• It means that once a mother has signed the relinquishment document, it is irreversible, even if obtained through coercion, intimidation, or - like Baby Tamia's mother - being threatened with not being given a return airline ticket home if she failed to relinquish. (One newspaper report of the Tamia case erroneously reported that a mother has 24 hours in which to change her mind. What the law actually says is that a mother has 24 hours after her child's birth to consider relinquishment before being asked to sign a surrender document.)

Spend some time on
Pound Pup Legacy to read about more of the unethical tactics used by representatives of A Cherished Child and other Utah agencies to obtain infants. Agency representatives have been known to become extremely angry and extremely intimidating in their efforts to get mothers to sign relinquishments.

'Tri-state adoptions'

Utah has become a fast track for what is being termed tri-state adoptions. In other words, not only is the baby imported from another state, but the prospective adoptive parents are from out-of-state, as well. Follow the link 'Judge: Baby Wade Stolen", above, and you'll see that the couple who tried to adopt Baby Wade (another Illinois baby) through A Cherished Child in Utah came there from Arizona.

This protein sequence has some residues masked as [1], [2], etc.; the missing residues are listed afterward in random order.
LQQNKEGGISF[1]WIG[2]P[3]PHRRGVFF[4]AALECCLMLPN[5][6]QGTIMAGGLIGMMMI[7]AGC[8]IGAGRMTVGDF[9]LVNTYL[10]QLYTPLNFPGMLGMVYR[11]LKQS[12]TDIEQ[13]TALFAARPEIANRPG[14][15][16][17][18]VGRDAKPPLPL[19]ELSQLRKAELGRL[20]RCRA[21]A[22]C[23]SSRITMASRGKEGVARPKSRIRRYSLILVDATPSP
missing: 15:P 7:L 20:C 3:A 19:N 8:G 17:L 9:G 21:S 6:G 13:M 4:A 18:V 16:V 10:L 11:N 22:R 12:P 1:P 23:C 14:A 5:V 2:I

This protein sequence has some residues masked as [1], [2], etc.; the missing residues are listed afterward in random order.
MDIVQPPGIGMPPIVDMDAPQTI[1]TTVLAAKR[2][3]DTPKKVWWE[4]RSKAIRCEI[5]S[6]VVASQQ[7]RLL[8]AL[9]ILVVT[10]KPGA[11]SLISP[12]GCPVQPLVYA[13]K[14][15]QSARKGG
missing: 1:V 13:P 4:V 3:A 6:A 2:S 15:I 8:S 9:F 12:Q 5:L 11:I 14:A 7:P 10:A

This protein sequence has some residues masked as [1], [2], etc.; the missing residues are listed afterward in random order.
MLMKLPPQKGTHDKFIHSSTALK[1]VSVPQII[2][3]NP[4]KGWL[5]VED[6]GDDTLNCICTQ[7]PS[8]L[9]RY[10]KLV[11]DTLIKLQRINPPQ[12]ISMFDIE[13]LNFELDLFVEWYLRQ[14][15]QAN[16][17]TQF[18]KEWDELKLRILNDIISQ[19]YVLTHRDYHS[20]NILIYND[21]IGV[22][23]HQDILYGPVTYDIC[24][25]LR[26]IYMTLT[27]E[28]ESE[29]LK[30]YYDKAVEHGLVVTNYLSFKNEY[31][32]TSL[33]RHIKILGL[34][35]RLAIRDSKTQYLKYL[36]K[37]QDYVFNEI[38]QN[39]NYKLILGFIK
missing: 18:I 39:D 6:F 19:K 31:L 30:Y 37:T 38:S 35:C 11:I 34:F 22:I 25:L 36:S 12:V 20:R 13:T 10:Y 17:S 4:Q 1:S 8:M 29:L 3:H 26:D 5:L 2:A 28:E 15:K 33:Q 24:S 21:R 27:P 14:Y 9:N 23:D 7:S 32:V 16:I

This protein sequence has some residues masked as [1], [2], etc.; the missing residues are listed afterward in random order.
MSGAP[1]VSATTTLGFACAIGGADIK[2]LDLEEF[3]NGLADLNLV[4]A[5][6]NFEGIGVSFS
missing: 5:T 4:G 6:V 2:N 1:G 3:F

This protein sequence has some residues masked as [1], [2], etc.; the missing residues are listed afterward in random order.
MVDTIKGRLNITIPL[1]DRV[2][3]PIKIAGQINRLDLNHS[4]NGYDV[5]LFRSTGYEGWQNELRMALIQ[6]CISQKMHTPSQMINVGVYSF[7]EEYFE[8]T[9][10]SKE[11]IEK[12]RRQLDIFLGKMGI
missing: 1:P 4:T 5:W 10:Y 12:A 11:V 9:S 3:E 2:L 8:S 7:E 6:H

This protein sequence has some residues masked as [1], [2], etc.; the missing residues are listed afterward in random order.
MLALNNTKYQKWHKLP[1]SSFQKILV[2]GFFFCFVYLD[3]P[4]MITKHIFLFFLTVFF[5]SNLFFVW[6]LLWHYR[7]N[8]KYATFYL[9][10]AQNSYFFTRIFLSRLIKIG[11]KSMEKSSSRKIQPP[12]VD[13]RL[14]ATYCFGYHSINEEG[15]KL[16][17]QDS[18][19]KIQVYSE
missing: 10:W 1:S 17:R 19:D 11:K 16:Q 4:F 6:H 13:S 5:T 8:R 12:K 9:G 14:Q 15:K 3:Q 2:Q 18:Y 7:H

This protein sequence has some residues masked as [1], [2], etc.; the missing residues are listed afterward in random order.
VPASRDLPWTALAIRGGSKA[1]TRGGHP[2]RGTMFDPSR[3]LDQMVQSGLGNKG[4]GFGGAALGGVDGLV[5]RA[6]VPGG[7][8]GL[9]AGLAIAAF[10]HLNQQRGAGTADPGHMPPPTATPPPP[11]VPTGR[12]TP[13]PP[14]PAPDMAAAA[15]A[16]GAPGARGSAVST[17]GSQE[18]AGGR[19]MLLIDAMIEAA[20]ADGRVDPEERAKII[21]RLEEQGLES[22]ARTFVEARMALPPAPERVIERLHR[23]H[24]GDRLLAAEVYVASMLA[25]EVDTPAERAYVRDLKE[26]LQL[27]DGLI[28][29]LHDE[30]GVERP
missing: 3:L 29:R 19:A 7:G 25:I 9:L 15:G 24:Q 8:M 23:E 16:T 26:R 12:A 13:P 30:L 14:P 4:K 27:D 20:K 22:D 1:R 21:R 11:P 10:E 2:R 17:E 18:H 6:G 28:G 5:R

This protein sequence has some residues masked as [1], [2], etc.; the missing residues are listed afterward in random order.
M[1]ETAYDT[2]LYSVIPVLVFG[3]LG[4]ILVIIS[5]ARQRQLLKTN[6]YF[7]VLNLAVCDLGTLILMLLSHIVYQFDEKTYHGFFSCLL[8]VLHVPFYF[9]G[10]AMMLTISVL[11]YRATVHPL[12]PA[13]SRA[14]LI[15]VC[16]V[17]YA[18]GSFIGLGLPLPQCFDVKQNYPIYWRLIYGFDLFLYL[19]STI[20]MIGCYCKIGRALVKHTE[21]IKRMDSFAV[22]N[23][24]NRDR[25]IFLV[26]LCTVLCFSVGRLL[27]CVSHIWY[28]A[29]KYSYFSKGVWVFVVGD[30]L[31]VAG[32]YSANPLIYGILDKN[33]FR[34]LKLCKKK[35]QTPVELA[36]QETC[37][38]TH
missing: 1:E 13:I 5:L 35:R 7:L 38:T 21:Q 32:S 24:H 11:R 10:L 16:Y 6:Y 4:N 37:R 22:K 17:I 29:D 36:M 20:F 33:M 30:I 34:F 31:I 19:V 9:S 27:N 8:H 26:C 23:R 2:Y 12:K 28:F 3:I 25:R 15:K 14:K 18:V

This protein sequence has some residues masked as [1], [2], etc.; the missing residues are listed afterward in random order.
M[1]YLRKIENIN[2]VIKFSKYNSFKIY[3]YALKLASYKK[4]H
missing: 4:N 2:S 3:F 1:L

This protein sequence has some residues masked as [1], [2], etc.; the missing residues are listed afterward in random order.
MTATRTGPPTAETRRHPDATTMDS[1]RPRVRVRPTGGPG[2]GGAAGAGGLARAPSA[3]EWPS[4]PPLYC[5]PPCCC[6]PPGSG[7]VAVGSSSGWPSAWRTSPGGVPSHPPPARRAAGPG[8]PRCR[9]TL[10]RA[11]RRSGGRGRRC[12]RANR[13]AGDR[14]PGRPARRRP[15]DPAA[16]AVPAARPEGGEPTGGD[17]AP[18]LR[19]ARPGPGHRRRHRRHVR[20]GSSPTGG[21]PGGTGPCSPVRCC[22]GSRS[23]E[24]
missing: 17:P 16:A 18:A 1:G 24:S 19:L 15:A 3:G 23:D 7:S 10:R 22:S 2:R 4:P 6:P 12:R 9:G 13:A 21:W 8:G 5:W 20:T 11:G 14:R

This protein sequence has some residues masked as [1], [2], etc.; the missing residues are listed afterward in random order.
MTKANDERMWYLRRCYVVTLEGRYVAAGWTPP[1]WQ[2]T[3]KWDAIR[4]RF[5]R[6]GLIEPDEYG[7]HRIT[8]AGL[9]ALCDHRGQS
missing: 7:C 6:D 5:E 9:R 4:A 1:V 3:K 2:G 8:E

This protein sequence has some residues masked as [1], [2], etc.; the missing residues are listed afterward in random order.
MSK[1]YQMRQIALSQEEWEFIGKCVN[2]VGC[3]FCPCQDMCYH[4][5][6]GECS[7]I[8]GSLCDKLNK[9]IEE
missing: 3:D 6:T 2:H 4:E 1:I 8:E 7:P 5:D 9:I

A discussion thread at the website of included these posts by a prospective adoptive father:

Posted by Steve on 09-30-04 01:17 AM:
Adopting in December:
Has anyone ever heard of a Tri-State adoption. Where you do not finalize in the state you reside or the state you are adopting from but actualy finalize in the state of utah?? This is what we are being told to do by our agency. (emphasis added) I trust them but had just not ever heard of this until the last week or so.
Later post from Adopting in December:
The way I have been made to understand how this Tri State adoption works is that 24 hours after the birth of the baby the mother will sign papers to relinquish parental rights under the accordance of the laws of Utah. Even though she is in NY state. Othewise my wife and I were going to have to stay within the state for 45 days. Once she signs the papers it is immediate and no changing of mind. Also, 6 months later we fly to Salt Lake City to appear before a judge to finalize it all. I was told that the law of Ohio and NY (the two states in question) were very complex and that doing it this way would save time and money and be legal and binding.
Who are these agencies in other states that are counseling would-be parents to process their adoptions through Utah to avoid the "complexities" of adoption, as well as to save time and money, in their home states? What kind of adoption "professionals" would advise taking measures that short-circuit a birthmother's home-state protections, as well as subject potential adopters to such risky inter-state transactions?

Are adoption brokers in YOUR state working with Utah brokers to arrange 'tri-state adoptions' processed in Utah?

Illinois took steps to protect its citizens against this kind of predation, as you'll read in the next blog entry. ALL states need to pass similar legislation. There is much that we can do. The time to begin is

No comments: